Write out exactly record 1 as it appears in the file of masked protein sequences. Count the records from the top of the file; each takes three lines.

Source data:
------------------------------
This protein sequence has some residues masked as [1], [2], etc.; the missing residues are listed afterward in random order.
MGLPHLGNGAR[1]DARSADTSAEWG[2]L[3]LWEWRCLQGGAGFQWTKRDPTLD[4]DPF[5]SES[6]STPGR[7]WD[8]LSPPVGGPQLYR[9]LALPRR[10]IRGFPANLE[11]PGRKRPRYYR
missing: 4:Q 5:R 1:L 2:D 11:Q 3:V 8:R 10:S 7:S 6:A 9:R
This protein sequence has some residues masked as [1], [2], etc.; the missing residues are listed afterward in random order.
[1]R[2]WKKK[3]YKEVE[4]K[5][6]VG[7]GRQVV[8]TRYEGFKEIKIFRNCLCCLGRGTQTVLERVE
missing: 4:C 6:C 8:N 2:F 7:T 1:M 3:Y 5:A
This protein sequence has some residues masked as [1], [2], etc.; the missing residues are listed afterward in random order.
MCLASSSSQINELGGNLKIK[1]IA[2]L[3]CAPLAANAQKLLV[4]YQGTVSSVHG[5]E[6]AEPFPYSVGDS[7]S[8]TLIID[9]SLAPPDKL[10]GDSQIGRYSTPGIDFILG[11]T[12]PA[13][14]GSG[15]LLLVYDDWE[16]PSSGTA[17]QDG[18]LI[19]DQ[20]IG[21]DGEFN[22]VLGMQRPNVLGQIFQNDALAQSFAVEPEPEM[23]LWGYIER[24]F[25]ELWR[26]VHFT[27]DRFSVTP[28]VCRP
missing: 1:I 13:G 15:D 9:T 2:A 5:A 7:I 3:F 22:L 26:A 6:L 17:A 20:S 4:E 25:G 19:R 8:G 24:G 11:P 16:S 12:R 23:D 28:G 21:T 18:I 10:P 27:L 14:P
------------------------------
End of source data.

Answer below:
This protein sequence has some residues masked as [1], [2], etc.; the missing residues are listed afterward in random order.
MGLPHLGNGAR[1]DARSADTSAEWG[2]L[3]LWEWRCLQGGAGFQWTKRDPTLD[4]DPF[5]SES[6]STPGR[7]WD[8]LSPPVGGPQLYR[9]LALPRR[10]IRGFPANLE[11]PGRKRPRYYR
missing: 4:Q 5:R 1:L 2:D 11:Q 3:V 8:R 10:S 7:S 6:A 9:R